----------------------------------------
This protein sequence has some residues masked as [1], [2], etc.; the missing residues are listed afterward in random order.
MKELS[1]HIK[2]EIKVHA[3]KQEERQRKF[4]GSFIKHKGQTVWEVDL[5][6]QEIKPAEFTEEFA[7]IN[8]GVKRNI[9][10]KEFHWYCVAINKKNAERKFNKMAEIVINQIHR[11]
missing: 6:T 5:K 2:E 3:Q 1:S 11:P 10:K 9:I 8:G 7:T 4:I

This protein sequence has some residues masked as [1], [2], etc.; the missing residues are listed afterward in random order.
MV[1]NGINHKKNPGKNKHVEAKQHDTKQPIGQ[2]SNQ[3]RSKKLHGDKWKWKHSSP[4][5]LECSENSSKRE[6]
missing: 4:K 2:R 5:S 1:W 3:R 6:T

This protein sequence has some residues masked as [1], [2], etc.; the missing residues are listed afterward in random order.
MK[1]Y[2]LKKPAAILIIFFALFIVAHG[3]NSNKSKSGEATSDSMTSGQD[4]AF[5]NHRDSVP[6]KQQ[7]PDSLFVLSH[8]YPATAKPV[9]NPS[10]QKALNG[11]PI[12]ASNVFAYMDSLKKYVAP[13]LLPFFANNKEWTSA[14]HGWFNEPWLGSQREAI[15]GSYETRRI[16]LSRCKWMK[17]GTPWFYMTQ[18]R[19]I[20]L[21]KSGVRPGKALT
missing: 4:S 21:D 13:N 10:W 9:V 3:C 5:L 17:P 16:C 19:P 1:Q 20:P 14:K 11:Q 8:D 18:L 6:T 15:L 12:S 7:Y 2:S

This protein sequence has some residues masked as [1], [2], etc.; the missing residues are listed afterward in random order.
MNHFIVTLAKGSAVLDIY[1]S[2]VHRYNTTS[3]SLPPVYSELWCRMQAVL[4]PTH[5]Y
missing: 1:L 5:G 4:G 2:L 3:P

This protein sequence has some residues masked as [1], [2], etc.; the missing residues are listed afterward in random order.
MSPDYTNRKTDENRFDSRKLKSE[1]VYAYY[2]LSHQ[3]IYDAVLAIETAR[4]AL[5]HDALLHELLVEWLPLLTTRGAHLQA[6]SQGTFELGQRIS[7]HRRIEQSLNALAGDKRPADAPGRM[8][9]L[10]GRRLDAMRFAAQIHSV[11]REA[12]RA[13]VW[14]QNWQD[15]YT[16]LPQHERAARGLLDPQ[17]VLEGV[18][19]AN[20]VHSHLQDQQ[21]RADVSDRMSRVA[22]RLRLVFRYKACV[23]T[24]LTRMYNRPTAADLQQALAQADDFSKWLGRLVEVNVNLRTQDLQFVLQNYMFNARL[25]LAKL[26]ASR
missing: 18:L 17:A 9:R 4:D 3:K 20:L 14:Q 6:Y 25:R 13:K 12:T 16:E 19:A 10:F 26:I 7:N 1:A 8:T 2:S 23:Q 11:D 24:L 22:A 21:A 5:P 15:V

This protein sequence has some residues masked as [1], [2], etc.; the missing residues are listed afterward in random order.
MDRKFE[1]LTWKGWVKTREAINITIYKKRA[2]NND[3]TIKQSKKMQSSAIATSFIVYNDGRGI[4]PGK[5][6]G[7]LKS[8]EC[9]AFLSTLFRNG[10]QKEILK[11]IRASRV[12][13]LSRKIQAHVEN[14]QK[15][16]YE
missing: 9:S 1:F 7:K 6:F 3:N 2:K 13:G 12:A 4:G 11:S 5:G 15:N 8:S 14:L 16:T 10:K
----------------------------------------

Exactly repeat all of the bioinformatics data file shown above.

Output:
This protein sequence has some residues masked as [1], [2], etc.; the missing residues are listed afterward in random order.
MKELS[1]HIK[2]EIKVHA[3]KQEERQRKF[4]GSFIKHKGQTVWEVDL[5][6]QEIKPAEFTEEFA[7]IN[8]GVKRNI[9][10]KEFHWYCVAINKKNAERKFNKMAEIVINQIHR[11]
missing: 6:T 5:K 2:E 3:Q 1:S 11:P 10:K 9:I 8:G 7:T 4:I

This protein sequence has some residues masked as [1], [2], etc.; the missing residues are listed afterward in random order.
MV[1]NGINHKKNPGKNKHVEAKQHDTKQPIGQ[2]SNQ[3]RSKKLHGDKWKWKHSSP[4][5]LECSENSSKRE[6]
missing: 4:K 2:R 5:S 1:W 3:R 6:T

This protein sequence has some residues masked as [1], [2], etc.; the missing residues are listed afterward in random order.
MK[1]Y[2]LKKPAAILIIFFALFIVAHG[3]NSNKSKSGEATSDSMTSGQD[4]AF[5]NHRDSVP[6]KQQ[7]PDSLFVLSH[8]YPATAKPV[9]NPS[10]QKALNG[11]PI[12]ASNVFAYMDSLKKYVAP[13]LLPFFANNKEWTSA[14]HGWFNEPWLGSQREAI[15]GSYETRRI[16]LSRCKWMK[17]GTPWFYMTQ[18]R[19]I[20]L[21]KSGVRPGKALT
missing: 4:S 21:D 13:N 10:W 9:V 3:C 5:L 17:P 16:C 19:P 1:Q 20:P 14:K 11:Q 8:D 18:L 6:T 15:L 12:S 7:Y 2:S

This protein sequence has some residues masked as [1], [2], etc.; the missing residues are listed afterward in random order.
MNHFIVTLAKGSAVLDIY[1]S[2]VHRYNTTS[3]SLPPVYSELWCRMQAVL[4]PTH[5]Y
missing: 1:L 5:G 4:G 2:L 3:P

This protein sequence has some residues masked as [1], [2], etc.; the missing residues are listed afterward in random order.
MSPDYTNRKTDENRFDSRKLKSE[1]VYAYY[2]LSHQ[3]IYDAVLAIETAR[4]AL[5]HDALLHELLVEWLPLLTTRGAHLQA[6]SQGTFELGQRIS[7]HRRIEQSLNALAGDKRPADAPGRM[8][9]L[10]GRRLDAMRFAAQIHSV[11]REA[12]RA[13]VW[14]QNWQD[15]YT[16]LPQHERAARGLLDPQ[17]VLEGV[18][19]AN[20]VHSHLQDQQ[21]RADVSDRMSRVA[22]RLRLVFRYKACV[23]T[24]LTRMYNRPTAADLQQALAQADDFSKWLGRLVEVNVNLRTQDLQFVLQNYMFNARL[25]LAKL[26]ASR
missing: 18:L 17:A 9:R 4:D 3:K 20:L 14:Q 6:Y 25:R 13:K 12:T 16:E 19:A 10:F 26:I 7:N 1:A 8:T 2:S 23:Q 11:D 24:L 22:A 21:A 5:P 15:V

This protein sequence has some residues masked as [1], [2], etc.; the missing residues are listed afterward in random order.
MDRKFE[1]LTWKGWVKTREAINITIYKKRA[2]NND[3]TIKQSKKMQSSAIATSFIVYNDGRGI[4]PGK[5][6]G[7]LKS[8]EC[9]AFLSTLFRNG[10]QKEILK[11]IRASRV[12][13]LSRKIQAHVEN[14]QK[15][16]YE
missing: 9:S 1:F 7:K 6:F 3:N 2:K 13:G 12:A 4:G 11:S 5:G 15:N 8:S 14:L 16:T 10:K